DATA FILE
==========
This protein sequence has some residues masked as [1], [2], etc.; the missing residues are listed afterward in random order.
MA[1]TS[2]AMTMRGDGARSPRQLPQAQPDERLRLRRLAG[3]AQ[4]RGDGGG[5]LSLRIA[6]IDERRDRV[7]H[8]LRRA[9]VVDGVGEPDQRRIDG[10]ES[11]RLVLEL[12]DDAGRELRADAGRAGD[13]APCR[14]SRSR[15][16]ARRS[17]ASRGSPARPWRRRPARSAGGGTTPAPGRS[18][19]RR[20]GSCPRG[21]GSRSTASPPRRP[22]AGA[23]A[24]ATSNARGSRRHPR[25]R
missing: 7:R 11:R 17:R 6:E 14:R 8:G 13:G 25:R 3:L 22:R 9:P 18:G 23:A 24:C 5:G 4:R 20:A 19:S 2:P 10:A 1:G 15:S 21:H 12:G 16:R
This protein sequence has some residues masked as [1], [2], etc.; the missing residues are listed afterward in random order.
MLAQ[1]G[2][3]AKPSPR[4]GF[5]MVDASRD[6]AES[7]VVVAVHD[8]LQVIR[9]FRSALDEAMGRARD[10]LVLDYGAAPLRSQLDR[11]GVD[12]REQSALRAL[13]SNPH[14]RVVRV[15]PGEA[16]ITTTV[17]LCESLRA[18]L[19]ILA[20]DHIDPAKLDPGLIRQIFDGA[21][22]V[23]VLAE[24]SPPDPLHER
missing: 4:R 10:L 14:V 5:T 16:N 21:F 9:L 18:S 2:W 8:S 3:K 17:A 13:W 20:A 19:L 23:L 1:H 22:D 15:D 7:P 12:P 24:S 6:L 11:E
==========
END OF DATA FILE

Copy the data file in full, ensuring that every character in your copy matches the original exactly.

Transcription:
This protein sequence has some residues masked as [1], [2], etc.; the missing residues are listed afterward in random order.
MA[1]TS[2]AMTMRGDGARSPRQLPQAQPDERLRLRRLAG[3]AQ[4]RGDGGG[5]LSLRIA[6]IDERRDRV[7]H[8]LRRA[9]VVDGVGEPDQRRIDG[10]ES[11]RLVLEL[12]DDAGRELRADAGRAGD[13]APCR[14]SRSR[15][16]ARRS[17]ASRGSPARPWRRRPARSAGGGTTPAPGRS[18][19]RR[20]GSCPRG[21]GSRSTASPPRRP[22]AGA[23]A[24]ATSNARGSRRHPR[25]R
missing: 7:R 11:R 17:R 6:E 14:R 8:G 13:G 25:R 3:L 22:R 9:P 18:G 23:A 24:C 5:G 4:R 20:A 19:S 2:P 10:A 1:G 15:S 21:H 12:G 16:R
This protein sequence has some residues masked as [1], [2], etc.; the missing residues are listed afterward in random order.
MLAQ[1]G[2][3]AKPSPR[4]GF[5]MVDASRD[6]AES[7]VVVAVHD[8]LQVIR[9]FRSALDEAMGRARD[10]LVLDYGAAPLRSQLDR[11]GVD[12]REQSALRAL[13]SNPH[14]RVVRV[15]PGEA[16]ITTTV[17]LCESLRA[18]L[19]ILA[20]DHIDPAKLDPGLIRQIFDGA[21][22]V[23]VLAE[24]SPPDPLHER
missing: 4:R 10:L 14:V 5:T 16:N 21:F 9:L 18:S 2:W 8:S 3:K 17:A 13:W 20:A 19:L 23:L 1:H 22:D 15:D 7:P 12:P 24:S 6:L 11:E